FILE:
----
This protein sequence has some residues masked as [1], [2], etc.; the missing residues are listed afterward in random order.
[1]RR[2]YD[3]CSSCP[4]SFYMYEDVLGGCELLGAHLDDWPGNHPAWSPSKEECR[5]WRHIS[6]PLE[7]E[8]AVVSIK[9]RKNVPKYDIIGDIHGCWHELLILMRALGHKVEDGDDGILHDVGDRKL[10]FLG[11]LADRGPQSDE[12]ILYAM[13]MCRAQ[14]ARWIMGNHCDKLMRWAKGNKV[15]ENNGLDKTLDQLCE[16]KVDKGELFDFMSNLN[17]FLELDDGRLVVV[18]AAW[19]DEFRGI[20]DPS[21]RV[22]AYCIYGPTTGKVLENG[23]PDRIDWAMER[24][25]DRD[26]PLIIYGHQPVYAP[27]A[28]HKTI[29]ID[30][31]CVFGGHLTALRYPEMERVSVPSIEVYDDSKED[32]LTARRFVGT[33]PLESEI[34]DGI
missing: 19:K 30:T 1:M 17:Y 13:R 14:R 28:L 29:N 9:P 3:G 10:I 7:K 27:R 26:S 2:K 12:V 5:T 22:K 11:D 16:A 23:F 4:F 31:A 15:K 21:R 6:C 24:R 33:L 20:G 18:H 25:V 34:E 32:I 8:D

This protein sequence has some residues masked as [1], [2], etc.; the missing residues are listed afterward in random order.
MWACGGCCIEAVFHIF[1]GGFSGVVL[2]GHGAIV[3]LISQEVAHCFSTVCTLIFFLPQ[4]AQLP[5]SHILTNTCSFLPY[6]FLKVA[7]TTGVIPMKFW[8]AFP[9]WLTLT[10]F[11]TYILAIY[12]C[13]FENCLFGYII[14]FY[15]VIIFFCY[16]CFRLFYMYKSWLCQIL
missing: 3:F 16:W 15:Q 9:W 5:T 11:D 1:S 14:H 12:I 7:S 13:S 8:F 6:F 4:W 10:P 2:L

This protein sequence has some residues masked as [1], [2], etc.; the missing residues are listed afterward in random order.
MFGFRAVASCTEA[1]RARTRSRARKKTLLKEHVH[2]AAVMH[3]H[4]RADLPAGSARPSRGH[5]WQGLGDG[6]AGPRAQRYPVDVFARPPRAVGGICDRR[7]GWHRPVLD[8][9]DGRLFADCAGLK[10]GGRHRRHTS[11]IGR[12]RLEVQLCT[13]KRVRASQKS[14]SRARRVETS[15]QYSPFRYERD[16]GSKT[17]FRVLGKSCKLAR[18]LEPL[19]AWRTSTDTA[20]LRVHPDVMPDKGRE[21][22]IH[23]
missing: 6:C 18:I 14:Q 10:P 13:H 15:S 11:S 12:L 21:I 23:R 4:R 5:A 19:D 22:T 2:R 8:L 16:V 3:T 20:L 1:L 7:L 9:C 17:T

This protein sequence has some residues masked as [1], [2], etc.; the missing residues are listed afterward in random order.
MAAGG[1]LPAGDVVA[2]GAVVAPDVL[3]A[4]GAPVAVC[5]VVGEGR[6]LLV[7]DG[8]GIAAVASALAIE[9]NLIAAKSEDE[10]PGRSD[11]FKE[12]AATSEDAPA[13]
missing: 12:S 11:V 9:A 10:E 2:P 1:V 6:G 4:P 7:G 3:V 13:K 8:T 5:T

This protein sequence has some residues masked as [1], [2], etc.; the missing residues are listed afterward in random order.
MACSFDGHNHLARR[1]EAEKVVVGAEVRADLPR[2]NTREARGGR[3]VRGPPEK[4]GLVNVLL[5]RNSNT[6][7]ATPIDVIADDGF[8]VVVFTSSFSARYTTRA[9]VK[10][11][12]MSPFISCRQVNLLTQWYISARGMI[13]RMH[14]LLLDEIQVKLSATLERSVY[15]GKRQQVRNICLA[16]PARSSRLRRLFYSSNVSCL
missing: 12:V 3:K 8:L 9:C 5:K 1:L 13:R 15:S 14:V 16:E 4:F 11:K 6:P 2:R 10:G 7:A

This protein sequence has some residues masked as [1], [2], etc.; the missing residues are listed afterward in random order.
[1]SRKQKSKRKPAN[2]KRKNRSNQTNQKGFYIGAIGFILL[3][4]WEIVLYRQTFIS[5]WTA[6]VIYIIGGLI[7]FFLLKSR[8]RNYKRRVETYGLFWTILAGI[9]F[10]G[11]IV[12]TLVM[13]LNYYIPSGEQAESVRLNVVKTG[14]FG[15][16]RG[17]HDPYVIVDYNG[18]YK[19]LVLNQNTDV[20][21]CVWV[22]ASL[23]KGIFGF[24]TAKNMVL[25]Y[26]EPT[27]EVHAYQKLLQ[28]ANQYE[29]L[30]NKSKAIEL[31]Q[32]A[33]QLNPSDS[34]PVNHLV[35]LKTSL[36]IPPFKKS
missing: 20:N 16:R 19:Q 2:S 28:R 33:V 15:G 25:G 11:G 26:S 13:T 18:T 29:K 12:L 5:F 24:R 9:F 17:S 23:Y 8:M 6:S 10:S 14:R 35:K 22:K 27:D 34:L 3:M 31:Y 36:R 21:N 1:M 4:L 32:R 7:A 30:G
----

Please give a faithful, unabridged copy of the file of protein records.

This protein sequence has some residues masked as [1], [2], etc.; the missing residues are listed afterward in random order.
[1]RR[2]YD[3]CSSCP[4]SFYMYEDVLGGCELLGAHLDDWPGNHPAWSPSKEECR[5]WRHIS[6]PLE[7]E[8]AVVSIK[9]RKNVPKYDIIGDIHGCWHELLILMRALGHKVEDGDDGILHDVGDRKL[10]FLG[11]LADRGPQSDE[12]ILYAM[13]MCRAQ[14]ARWIMGNHCDKLMRWAKGNKV[15]ENNGLDKTLDQLCE[16]KVDKGELFDFMSNLN[17]FLELDDGRLVVV[18]AAW[19]DEFRGI[20]DPS[21]RV[22]AYCIYGPTTGKVLENG[23]PDRIDWAMER[24][25]DRD[26]PLIIYGHQPVYAP[27]A[28]HKTI[29]ID[30][31]CVFGGHLTALRYPEMERVSVPSIEVYDDSKED[32]LTARRFVGT[33]PLESEI[34]DGI
missing: 19:K 30:T 1:M 17:Y 13:R 14:R 28:L 29:N 9:P 3:G 10:I 7:K 27:R 26:S 2:K 12:V 5:T 22:K 11:D 16:A 23:F 4:F 31:A 15:K 21:R 6:C 24:R 33:L 20:G 18:H 25:V 34:E 32:I 8:D

This protein sequence has some residues masked as [1], [2], etc.; the missing residues are listed afterward in random order.
MWACGGCCIEAVFHIF[1]GGFSGVVL[2]GHGAIV[3]LISQEVAHCFSTVCTLIFFLPQ[4]AQLP[5]SHILTNTCSFLPY[6]FLKVA[7]TTGVIPMKFW[8]AFP[9]WLTLT[10]F[11]TYILAIY[12]C[13]FENCLFGYII[14]FY[15]VIIFFCY[16]CFRLFYMYKSWLCQIL
missing: 3:F 16:W 15:Q 9:W 5:T 11:D 1:S 14:H 12:I 7:S 13:S 8:F 6:F 4:W 10:P 2:L

This protein sequence has some residues masked as [1], [2], etc.; the missing residues are listed afterward in random order.
MFGFRAVASCTEA[1]RARTRSRARKKTLLKEHVH[2]AAVMH[3]H[4]RADLPAGSARPSRGH[5]WQGLGDG[6]AGPRAQRYPVDVFARPPRAVGGICDRR[7]GWHRPVLD[8][9]DGRLFADCAGLK[10]GGRHRRHTS[11]IGR[12]RLEVQLCT[13]KRVRASQKS[14]SRARRVETS[15]QYSPFRYERD[16]GSKT[17]FRVLGKSCKLAR[18]LEPL[19]AWRTSTDTA[20]LRVHPDVMPDKGRE[21][22]IH[23]
missing: 6:C 18:I 14:Q 10:P 13:H 15:S 11:S 12:L 21:I 23:R 4:R 5:A 19:D 22:T 2:R 8:L 16:V 3:T 20:L 1:L 7:L 9:C 17:T

This protein sequence has some residues masked as [1], [2], etc.; the missing residues are listed afterward in random order.
MAAGG[1]LPAGDVVA[2]GAVVAPDVL[3]A[4]GAPVAVC[5]VVGEGR[6]LLV[7]DG[8]GIAAVASALAIE[9]NLIAAKSEDE[10]PGRSD[11]FKE[12]AATSEDAPA[13]
missing: 12:S 11:V 9:A 10:E 2:P 1:V 6:G 4:P 7:G 3:V 13:K 8:T 5:T

This protein sequence has some residues masked as [1], [2], etc.; the missing residues are listed afterward in random order.
MACSFDGHNHLARR[1]EAEKVVVGAEVRADLPR[2]NTREARGGR[3]VRGPPEK[4]GLVNVLL[5]RNSNT[6][7]ATPIDVIADDGF[8]VVVFTSSFSARYTTRA[9]VK[10][11][12]MSPFISCRQVNLLTQWYISARGMI[13]RMH[14]LLLDEIQVKLSATLERSVY[15]GKRQQVRNICLA[16]PARSSRLRRLFYSSNVSCL
missing: 12:V 3:K 8:L 9:C 5:K 1:L 13:R 15:S 14:V 16:E 4:F 11:K 6:P 2:R 10:G 7:A

This protein sequence has some residues masked as [1], [2], etc.; the missing residues are listed afterward in random order.
[1]SRKQKSKRKPAN[2]KRKNRSNQTNQKGFYIGAIGFILL[3][4]WEIVLYRQTFIS[5]WTA[6]VIYIIGGLI[7]FFLLKSR[8]RNYKRRVETYGLFWTILAGI[9]F[10]G[11]IV[12]TLVM[13]LNYYIPSGEQAESVRLNVVKTG[14]FG[15][16]RG[17]HDPYVIVDYNG[18]YK[19]LVLNQNTDV[20][21]CVWV[22]ASL[23]KGIFGF[24]TAKNMVL[25]Y[26]EPT[27]EVHAYQKLLQ[28]ANQYE[29]L[30]NKSKAIEL[31]Q[32]A[33]QLNPSDS[34]PVNHLV[35]LKTSL[36]IPPFKKS
missing: 20:N 16:R 19:Q 2:S 28:R 33:V 15:G 25:G 11:G 26:S 13:T 18:T 29:K 12:L 5:F 24:R 9:F 17:S 23:Y 8:M 6:S 10:S 14:R 35:K 22:K 27:D 34:L 3:M 31:Y 36:R 21:N 1:M 4:L 32:R 7:A 30:G